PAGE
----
Tuesday, 13 August 2019

Conferring Benefits: How integrated learning projects developed my skills

Ben Sharp, Cohort 2017

It was approaching the end of my third year in Sheffield when Gary Wood (Head of SELA) approached Dan Habbershaw (Cohort 2017) and me to co-author a paper for education conference ESLTIS 19 (Enhancing Student Learning through Innovative Scholarship). This meant that both my time with SELA and my Bachelor’s degree were concluding at an alarming rate of deadlines, reports and exams. But I bit Gary’s hand off at the opportunity to co-author a paper on Integrative Learning Projects. Despite my finals, I was coping and managing my workload effectively because of the Projects that I had been involved with in my time in SELA, that were integrated into the series of workshops and guest talks that Gary had organised.

In the first year of SELA, Dan and I led the cohort of 28 driven engineers to deliver two amazing public engagement projects, reaching over 2500 school children and 7000 members of the public. The Projects were called ‘Thinking Inside the Box’ and ‘The Theatre of Engineering’.

If you follow SELA’s progress you will have observed how successful these were and how much of a positive impact we had when trying to excite people about the work and research the University of Sheffield’s Faculty of Engineering does, and the opportunities engineering can provide to young people. What you won’t have seen is the challenges that we faced along the way, and being a year long project there were lots of them! At times Dan and I felt like we had exhausted our efforts of trying to deliver the projects to the standard we had envisioned. Despite this, we did succeed, and ultimately this was because over the year our leadership skills developed. We started and finished the year as passionate engineers but found we had more experience, motivation and balance upon its conclusion. It was this journey that we decided to reflect on when writing our paper for the ELSTIS19 conference, and how the SELA programme enabled us to maximise our potential using authentic integrated learning projects.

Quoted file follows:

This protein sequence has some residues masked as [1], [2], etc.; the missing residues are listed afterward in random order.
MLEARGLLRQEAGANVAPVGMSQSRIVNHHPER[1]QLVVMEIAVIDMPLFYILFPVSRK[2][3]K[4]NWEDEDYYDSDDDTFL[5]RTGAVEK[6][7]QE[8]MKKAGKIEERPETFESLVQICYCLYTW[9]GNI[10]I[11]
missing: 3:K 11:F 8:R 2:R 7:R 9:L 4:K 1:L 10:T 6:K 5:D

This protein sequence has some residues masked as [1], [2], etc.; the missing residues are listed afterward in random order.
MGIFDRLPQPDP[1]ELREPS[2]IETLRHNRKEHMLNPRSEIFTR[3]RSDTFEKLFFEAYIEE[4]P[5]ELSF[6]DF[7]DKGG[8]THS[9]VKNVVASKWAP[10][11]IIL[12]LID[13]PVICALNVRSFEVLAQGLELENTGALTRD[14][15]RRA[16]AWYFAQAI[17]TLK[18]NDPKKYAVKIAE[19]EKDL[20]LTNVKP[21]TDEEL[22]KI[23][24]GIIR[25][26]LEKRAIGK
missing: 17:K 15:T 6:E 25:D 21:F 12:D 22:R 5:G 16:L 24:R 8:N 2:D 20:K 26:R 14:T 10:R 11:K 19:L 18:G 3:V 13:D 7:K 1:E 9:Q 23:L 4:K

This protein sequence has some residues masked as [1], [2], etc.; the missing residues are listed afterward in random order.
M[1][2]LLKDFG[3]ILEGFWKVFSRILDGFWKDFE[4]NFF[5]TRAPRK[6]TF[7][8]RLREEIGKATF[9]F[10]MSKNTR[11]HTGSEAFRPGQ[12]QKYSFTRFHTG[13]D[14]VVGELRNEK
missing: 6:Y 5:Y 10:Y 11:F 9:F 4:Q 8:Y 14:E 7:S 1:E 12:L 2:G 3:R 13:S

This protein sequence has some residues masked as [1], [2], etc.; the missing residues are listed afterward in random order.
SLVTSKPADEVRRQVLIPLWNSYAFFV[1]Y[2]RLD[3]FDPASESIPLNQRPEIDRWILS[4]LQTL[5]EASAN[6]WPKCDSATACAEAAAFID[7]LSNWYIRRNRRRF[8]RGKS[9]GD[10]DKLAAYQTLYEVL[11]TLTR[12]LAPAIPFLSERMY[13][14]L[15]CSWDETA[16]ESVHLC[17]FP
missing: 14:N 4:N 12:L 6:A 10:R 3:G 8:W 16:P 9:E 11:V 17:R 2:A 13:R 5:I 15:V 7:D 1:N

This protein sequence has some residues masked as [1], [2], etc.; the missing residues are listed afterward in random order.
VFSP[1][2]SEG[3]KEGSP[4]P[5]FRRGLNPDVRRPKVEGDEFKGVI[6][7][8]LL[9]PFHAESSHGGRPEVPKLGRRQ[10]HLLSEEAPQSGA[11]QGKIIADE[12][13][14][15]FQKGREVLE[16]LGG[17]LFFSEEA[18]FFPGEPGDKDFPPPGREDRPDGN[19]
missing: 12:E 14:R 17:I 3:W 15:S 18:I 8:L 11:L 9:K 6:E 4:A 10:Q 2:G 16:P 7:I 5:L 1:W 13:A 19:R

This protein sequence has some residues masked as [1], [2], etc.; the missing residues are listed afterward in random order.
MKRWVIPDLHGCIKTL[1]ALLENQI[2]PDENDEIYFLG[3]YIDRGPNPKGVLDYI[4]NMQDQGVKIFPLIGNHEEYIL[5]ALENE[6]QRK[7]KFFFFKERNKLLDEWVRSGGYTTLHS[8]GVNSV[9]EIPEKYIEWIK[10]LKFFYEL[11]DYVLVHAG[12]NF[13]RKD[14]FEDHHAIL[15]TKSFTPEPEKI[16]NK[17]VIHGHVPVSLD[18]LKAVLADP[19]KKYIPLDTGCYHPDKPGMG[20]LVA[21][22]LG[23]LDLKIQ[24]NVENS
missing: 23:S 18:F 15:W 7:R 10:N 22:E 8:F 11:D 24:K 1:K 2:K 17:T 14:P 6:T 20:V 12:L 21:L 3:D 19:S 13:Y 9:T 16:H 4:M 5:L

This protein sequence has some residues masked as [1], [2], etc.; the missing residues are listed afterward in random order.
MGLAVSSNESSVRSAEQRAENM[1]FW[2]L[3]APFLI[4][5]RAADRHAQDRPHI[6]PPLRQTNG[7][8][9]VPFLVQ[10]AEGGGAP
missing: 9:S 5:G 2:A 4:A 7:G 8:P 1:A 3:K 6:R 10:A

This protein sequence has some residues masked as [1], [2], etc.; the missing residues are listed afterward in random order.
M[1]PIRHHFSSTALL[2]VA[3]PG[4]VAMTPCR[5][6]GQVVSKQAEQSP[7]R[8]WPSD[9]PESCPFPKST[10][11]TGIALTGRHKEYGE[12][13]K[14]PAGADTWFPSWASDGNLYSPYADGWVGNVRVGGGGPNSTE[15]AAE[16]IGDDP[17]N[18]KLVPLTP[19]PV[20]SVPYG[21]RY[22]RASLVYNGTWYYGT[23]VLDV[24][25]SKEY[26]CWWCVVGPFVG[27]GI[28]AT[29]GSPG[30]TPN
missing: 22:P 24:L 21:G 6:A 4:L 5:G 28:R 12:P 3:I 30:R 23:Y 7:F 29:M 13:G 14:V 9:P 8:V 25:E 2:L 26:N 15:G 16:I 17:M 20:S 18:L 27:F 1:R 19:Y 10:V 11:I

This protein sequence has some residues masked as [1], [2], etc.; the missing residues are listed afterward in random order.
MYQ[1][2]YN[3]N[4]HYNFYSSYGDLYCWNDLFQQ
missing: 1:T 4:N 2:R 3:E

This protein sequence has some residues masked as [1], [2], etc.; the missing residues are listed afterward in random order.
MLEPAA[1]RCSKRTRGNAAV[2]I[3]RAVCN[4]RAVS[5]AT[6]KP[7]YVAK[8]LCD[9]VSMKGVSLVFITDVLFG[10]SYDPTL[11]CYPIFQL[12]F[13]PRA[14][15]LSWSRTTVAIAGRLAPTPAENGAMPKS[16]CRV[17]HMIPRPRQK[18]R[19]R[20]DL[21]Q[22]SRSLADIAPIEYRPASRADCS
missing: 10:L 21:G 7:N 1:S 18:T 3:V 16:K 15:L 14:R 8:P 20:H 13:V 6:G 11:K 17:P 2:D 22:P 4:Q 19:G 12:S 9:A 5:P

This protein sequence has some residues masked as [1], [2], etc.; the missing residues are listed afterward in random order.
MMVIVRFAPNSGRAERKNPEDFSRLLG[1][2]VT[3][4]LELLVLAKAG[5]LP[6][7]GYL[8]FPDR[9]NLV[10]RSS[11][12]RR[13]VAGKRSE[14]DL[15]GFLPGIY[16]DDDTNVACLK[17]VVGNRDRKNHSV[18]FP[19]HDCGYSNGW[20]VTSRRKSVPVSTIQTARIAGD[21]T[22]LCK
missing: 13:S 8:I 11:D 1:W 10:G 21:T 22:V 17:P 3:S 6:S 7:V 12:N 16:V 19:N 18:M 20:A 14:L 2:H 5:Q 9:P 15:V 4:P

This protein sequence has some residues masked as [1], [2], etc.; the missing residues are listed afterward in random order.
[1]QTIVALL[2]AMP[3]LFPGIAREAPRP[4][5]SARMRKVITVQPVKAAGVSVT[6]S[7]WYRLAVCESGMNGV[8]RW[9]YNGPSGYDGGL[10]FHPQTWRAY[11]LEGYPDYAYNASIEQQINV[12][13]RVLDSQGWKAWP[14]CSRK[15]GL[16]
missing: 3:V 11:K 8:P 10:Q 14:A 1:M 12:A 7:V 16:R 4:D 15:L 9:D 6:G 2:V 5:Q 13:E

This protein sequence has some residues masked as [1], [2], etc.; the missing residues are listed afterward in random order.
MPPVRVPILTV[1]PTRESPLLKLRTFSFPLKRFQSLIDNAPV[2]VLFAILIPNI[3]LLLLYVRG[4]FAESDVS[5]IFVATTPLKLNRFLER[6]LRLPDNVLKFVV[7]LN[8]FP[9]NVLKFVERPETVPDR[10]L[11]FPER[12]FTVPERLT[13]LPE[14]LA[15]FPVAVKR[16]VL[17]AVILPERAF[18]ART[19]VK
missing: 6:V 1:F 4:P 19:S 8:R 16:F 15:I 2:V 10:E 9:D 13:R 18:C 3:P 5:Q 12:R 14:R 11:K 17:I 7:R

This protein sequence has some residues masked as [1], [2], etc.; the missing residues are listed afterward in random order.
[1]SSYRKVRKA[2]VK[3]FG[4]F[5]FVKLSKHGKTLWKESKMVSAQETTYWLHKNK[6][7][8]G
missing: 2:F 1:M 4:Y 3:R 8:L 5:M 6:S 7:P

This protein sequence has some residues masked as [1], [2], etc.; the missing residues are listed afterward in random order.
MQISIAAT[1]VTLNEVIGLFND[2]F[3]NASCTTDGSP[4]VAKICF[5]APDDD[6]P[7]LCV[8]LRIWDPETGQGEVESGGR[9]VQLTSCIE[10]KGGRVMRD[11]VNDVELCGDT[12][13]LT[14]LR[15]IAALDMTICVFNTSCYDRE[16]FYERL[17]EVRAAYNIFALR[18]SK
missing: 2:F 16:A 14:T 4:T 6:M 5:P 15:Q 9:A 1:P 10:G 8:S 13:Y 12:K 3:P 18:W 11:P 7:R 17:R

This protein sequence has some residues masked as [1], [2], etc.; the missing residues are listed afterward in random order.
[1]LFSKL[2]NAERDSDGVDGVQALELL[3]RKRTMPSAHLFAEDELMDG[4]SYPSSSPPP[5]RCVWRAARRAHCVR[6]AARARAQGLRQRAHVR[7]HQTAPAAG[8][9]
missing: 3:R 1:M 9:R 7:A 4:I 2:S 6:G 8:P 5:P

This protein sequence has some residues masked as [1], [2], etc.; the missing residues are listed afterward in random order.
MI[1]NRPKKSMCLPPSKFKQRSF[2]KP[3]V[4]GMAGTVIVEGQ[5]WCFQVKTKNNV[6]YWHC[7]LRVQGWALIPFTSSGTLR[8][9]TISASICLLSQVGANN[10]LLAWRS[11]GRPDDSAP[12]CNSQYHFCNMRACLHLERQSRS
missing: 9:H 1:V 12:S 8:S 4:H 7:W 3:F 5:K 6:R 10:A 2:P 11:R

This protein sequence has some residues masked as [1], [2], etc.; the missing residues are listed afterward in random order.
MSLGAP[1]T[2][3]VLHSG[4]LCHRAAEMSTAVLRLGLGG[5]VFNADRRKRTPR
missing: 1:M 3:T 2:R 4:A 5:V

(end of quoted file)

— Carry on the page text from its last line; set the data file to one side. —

The Conference

The conference took place in Edinburgh Napier University, where we were met by teaching academics and university lecturers from across the UK and Europe. Being two of only three undergraduate students at the event, Dan and I quickly found that we were able to provide student perspective, feedback and insight to what other lecturers had found in their practice. Gaining insight into the challenges that university staff face when establishing group project teams, providing fair means of peer assessment and improving team reflection and feedback were all topics explored and detailed over the two days.

Having no prior experience in Higher Education teaching, the learning curve was steep for us, but the questions we had to ask to gain understanding helped generate conversation throughout the presentations and workshops, that ultimately let others reflect on their teaching methods compared to their peers.

Perhaps the most applicable aspect of the conference, for me, was discussing how to create methods of peer feedback that allow individuals to not feel criticised through use of ‘appreciation’ and ‘requesting’ statements.

Our Presentation

The busy nature of the Conference meant that there were two sessions running parallel to our presentation. Despite this, many people attended our talk and were keen to hear about our experience of skills development through the use of integrative learning projects.

Gary established what SELA is, what it aims to achieve, and how he organises the programme to provide countless opportunities for keen engineers. Dan and I presented the key factors that enabled the integrated learning projects to benefit us. We had reflected that an open-ended brief, authenticity, opportunity to fail, and trust and empowerment were critical to its success.

After the presentation we were approached by lots of university staff from across the UK and beyond, who were keen to discuss why Dan and I were motivated to be involved with SELA, and how we had gained so much in our time with the programme. To us the answer was simple: SELA provides unparalleled opportunity at the University of Sheffield to network, learn and develop your professional skills, if you are willing to try hard enough to achieve your goals. Every engineer that graduates will have technical competency, and experience of working in a team. SELA sets engineering graduates apart by inspiring its members to continuously seek opportunities to further their Professional Development, and give back to communities, networks and businesses by delivering projects that effect real positive change.

SELA has been the single most important part of my university experience, and I’m very grateful for the opportunity I had to talk about it. Hopefully we were able to inspire other universities to develop similar programmes, to create a new generation of well-rounded and passionate engineers.

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